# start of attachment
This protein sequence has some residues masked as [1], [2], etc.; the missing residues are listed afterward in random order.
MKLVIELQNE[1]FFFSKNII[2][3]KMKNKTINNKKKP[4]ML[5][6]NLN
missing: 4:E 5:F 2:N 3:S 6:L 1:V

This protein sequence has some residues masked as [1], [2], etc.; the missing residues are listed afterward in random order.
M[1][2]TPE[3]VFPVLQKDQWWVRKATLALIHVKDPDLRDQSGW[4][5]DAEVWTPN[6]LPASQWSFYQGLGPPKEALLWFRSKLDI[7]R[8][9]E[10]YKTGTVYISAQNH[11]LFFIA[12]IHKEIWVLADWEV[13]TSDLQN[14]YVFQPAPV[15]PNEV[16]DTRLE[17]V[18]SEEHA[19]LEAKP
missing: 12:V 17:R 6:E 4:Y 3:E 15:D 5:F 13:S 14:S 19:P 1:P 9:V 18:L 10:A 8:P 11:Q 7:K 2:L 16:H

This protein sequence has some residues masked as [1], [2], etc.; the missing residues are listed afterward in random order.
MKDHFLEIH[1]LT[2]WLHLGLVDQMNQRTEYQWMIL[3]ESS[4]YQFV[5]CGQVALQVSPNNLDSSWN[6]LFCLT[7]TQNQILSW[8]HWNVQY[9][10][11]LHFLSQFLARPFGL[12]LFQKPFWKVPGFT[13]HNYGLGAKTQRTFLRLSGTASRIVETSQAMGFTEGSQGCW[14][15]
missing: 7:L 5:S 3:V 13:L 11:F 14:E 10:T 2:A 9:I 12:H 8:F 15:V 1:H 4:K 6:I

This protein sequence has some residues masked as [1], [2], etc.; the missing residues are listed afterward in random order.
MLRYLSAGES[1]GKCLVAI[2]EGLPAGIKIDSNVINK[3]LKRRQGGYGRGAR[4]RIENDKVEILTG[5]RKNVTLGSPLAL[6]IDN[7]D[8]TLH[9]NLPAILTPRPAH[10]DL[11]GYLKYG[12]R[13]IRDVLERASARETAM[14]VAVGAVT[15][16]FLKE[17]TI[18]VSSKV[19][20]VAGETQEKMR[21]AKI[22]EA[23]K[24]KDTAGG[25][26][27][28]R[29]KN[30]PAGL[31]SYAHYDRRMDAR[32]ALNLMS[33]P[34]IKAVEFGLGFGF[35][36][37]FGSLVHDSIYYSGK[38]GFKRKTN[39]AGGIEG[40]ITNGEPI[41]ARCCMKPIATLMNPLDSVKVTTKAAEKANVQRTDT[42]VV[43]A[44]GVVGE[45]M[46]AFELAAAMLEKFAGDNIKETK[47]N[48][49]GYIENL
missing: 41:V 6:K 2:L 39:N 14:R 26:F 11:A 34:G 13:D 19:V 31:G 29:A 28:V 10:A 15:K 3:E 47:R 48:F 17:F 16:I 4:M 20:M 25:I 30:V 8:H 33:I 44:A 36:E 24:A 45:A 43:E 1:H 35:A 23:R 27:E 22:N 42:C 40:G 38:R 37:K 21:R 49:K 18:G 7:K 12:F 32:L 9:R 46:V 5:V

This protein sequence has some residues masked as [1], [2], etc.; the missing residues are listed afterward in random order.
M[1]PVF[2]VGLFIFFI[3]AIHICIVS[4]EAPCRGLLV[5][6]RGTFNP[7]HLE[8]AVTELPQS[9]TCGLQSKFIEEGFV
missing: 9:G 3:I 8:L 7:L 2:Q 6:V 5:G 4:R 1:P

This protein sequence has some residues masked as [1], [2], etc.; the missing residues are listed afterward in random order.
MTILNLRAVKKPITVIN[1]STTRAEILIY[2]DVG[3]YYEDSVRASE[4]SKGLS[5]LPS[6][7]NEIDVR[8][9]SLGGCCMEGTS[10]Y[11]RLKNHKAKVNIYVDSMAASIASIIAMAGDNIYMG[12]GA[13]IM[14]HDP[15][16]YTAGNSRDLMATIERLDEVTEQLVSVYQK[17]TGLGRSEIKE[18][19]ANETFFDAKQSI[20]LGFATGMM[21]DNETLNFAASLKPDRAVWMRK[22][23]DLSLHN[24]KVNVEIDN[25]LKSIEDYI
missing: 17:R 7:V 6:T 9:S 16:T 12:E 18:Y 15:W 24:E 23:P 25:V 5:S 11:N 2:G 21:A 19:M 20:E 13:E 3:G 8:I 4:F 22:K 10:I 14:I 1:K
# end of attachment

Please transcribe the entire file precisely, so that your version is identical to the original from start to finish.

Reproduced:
This protein sequence has some residues masked as [1], [2], etc.; the missing residues are listed afterward in random order.
MKLVIELQNE[1]FFFSKNII[2][3]KMKNKTINNKKKP[4]ML[5][6]NLN
missing: 4:E 5:F 2:N 3:S 6:L 1:V

This protein sequence has some residues masked as [1], [2], etc.; the missing residues are listed afterward in random order.
M[1][2]TPE[3]VFPVLQKDQWWVRKATLALIHVKDPDLRDQSGW[4][5]DAEVWTPN[6]LPASQWSFYQGLGPPKEALLWFRSKLDI[7]R[8][9]E[10]YKTGTVYISAQNH[11]LFFIA[12]IHKEIWVLADWEV[13]TSDLQN[14]YVFQPAPV[15]PNEV[16]DTRLE[17]V[18]SEEHA[19]LEAKP
missing: 12:V 17:R 6:E 4:Y 3:E 15:D 5:F 13:S 14:S 19:P 1:P 9:V 18:L 10:A 8:P 11:Q 7:K 2:L 16:H

This protein sequence has some residues masked as [1], [2], etc.; the missing residues are listed afterward in random order.
MKDHFLEIH[1]LT[2]WLHLGLVDQMNQRTEYQWMIL[3]ESS[4]YQFV[5]CGQVALQVSPNNLDSSWN[6]LFCLT[7]TQNQILSW[8]HWNVQY[9][10][11]LHFLSQFLARPFGL[12]LFQKPFWKVPGFT[13]HNYGLGAKTQRTFLRLSGTASRIVETSQAMGFTEGSQGCW[14][15]
missing: 7:L 5:S 3:V 13:L 11:F 14:E 10:T 2:A 9:I 12:H 8:F 15:V 1:H 4:K 6:I

This protein sequence has some residues masked as [1], [2], etc.; the missing residues are listed afterward in random order.
MLRYLSAGES[1]GKCLVAI[2]EGLPAGIKIDSNVINK[3]LKRRQGGYGRGAR[4]RIENDKVEILTG[5]RKNVTLGSPLAL[6]IDN[7]D[8]TLH[9]NLPAILTPRPAH[10]DL[11]GYLKYG[12]R[13]IRDVLERASARETAM[14]VAVGAVT[15][16]FLKE[17]TI[18]VSSKV[19][20]VAGETQEKMR[21]AKI[22]EA[23]K[24]KDTAGG[25][26][27][28]R[29]KN[30]PAGL[31]SYAHYDRRMDAR[32]ALNLMS[33]P[34]IKAVEFGLGFGF[35][36][37]FGSLVHDSIYYSGK[38]GFKRKTN[39]AGGIEG[40]ITNGEPI[41]ARCCMKPIATLMNPLDSVKVTTKAAEKANVQRTDT[42]VV[43]A[44]GVVGE[45]M[46]AFELAAAMLEKFAGDNIKETK[47]N[48][49]GYIENL
missing: 41:V 6:K 2:L 39:N 14:R 26:F 11:A 34:G 13:D 19:V 31:G 29:A 28:V 10:A 15:K 3:E 47:R 48:F 17:F 16:I 4:M 20:M 25:I 30:V 8:H 33:I 44:A 36:E 24:A 45:A 43:E 1:H 35:A 23:R 27:E 22:N 42:C 40:G 38:R 37:K 21:R 49:K 18:G 7:K 12:F 32:L 9:R 46:V 5:V

This protein sequence has some residues masked as [1], [2], etc.; the missing residues are listed afterward in random order.
M[1]PVF[2]VGLFIFFI[3]AIHICIVS[4]EAPCRGLLV[5][6]RGTFNP[7]HLE[8]AVTELPQS[9]TCGLQSKFIEEGFV
missing: 9:G 3:I 8:L 7:L 2:Q 6:V 5:G 4:R 1:P

This protein sequence has some residues masked as [1], [2], etc.; the missing residues are listed afterward in random order.
MTILNLRAVKKPITVIN[1]STTRAEILIY[2]DVG[3]YYEDSVRASE[4]SKGLS[5]LPS[6][7]NEIDVR[8][9]SLGGCCMEGTS[10]Y[11]RLKNHKAKVNIYVDSMAASIASIIAMAGDNIYMG[12]GA[13]IM[14]HDP[15][16]YTAGNSRDLMATIERLDEVTEQLVSVYQK[17]TGLGRSEIKE[18][19]ANETFFDAKQSI[20]LGFATGMM[21]DNETLNFAASLKPDRAVWMRK[22][23]DLSLHN[24]KVNVEIDN[25]LKSIEDYI
missing: 17:R 7:V 6:T 9:S 16:T 12:E 18:Y 15:W 24:E 23:P 25:V 5:S 11:N 2:G 21:A 19:M 20:E 13:E 3:G 8:I 4:F 22:K 10:I 14:I 1:K